Lebanon prosecutors try to reverse acquittals in Hariri blast case

All suspects were tried in their absence and remain at large

epa08611225 (FILE) - Emergency personnel inspect the scene after of a car bomb that killed former Lebanese Prime Minister Rafic Hariri, in Beirut, Lebanon, 14 February 2005 (Reissued 18 August 2020). On 18 August 2020, Judges of the UN-backed Special Tribunal for Lebanon in the Netherlands found Salim Ayyash, a member of the Hezbollah militant group, guilty of involvement in the assassination of former Lebanese Prime Minister Rafic Hariri and 21 others on 14 February 2005.  EPA-EFE/WAEL HAMZEH
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Prosecutors seeking to overturn the acquittal of two men over the 2005 assassination of Lebanese former prime minister Rafik Al Hariri have said there were “fundamental errors” in the judgment.

They said on Monday that judges of the lower chamber at the Special Tribunal for Lebanon had not properly assessed circumstantial evidence in the case, which was based almost entirely on mobile phone records, when they acquitted Hassan Habib Merhi and Hussein Hassan Oneissi last year.

“It is this incorrect approach to assessing the evidence which infects the judgment as a whole and is fundamental in understanding how, in the prosecution's submission, the judgment went wrong,” said prosecutor Norman Farrell.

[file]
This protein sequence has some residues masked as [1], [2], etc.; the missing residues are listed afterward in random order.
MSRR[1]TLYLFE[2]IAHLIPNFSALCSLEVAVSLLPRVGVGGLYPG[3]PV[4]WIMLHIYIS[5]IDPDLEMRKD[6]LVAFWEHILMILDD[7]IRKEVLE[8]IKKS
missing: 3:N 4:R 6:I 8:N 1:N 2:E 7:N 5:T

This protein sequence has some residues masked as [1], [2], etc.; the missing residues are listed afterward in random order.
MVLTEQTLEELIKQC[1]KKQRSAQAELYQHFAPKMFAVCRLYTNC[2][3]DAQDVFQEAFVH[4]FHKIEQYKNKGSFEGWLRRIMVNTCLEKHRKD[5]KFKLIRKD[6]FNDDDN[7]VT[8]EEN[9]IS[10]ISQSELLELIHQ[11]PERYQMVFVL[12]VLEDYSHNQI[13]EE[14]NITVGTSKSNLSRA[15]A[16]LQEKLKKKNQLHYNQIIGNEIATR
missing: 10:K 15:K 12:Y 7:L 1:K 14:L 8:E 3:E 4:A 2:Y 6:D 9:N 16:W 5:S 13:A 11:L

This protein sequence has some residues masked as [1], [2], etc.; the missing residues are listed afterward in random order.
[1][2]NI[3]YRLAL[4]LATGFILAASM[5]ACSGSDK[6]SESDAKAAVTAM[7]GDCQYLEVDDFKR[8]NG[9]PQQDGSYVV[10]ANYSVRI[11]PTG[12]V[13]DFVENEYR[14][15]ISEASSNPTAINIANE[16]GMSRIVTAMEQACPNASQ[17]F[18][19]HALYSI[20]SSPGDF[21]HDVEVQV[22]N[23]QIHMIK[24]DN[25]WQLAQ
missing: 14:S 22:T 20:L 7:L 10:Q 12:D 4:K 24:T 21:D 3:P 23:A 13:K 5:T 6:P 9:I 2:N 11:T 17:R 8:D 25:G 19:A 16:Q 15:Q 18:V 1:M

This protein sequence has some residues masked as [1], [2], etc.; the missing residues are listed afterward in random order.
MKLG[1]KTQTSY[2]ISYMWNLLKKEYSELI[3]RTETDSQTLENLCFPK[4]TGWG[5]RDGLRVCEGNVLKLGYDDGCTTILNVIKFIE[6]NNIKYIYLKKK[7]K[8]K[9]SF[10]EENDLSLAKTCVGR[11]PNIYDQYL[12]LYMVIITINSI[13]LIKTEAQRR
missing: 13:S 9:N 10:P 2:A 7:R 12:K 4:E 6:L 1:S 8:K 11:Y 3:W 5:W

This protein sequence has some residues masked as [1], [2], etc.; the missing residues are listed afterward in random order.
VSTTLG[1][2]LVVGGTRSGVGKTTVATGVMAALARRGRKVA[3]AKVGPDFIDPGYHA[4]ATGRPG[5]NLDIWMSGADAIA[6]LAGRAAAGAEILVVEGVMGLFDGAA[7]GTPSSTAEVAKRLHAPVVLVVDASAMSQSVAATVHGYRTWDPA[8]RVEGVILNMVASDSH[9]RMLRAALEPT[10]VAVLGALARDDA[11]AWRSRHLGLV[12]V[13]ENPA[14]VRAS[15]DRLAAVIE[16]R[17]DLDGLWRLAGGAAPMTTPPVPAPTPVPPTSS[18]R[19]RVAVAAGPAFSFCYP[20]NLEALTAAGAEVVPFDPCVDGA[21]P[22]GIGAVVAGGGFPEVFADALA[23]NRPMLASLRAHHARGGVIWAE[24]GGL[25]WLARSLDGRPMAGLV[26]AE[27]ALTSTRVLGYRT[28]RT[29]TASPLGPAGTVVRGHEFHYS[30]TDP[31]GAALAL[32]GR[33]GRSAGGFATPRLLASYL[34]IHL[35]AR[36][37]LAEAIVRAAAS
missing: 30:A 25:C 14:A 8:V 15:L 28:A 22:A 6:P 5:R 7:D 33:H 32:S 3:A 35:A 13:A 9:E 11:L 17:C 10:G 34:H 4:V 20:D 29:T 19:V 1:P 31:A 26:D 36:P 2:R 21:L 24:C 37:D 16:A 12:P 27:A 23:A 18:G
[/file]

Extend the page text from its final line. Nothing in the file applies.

The lower trial chamber last year convicted Salim Jamil Ayyash, a former member of the Shiite movement Hezbollah, for the bombing that killed veteran Sunni politician Hariri and 21 others.

All suspects were tried in absentia and remain at large. Prosecutors are now seeking the conviction on appeal of Mr Merhi and Mr Oneissi.

Lawyers for Mr Ayyash have also tried to appeal his conviction, but judges in April said there were was no legal framework to allow a defence appeal for somebody tried in absentia. Ayyash would be able to lodge an appeal or demand a retrial if he ever handed himself in, they said.

The hearing on the appeal lodged by the prosecution is scheduled to last five days. A judgment will follow later.

The Lebanon tribunal was created by a 2007 UN Security Council resolution. Funded by voluntary contributions and by the Lebanese government, the court said in June it was at risk of closing due to funding problems.

It says it has now secured enough funding to see the appeal in the Hariri assassination case through, but is expected to wrap up soon after.

Updated: October 04, 2021, 12:07 PM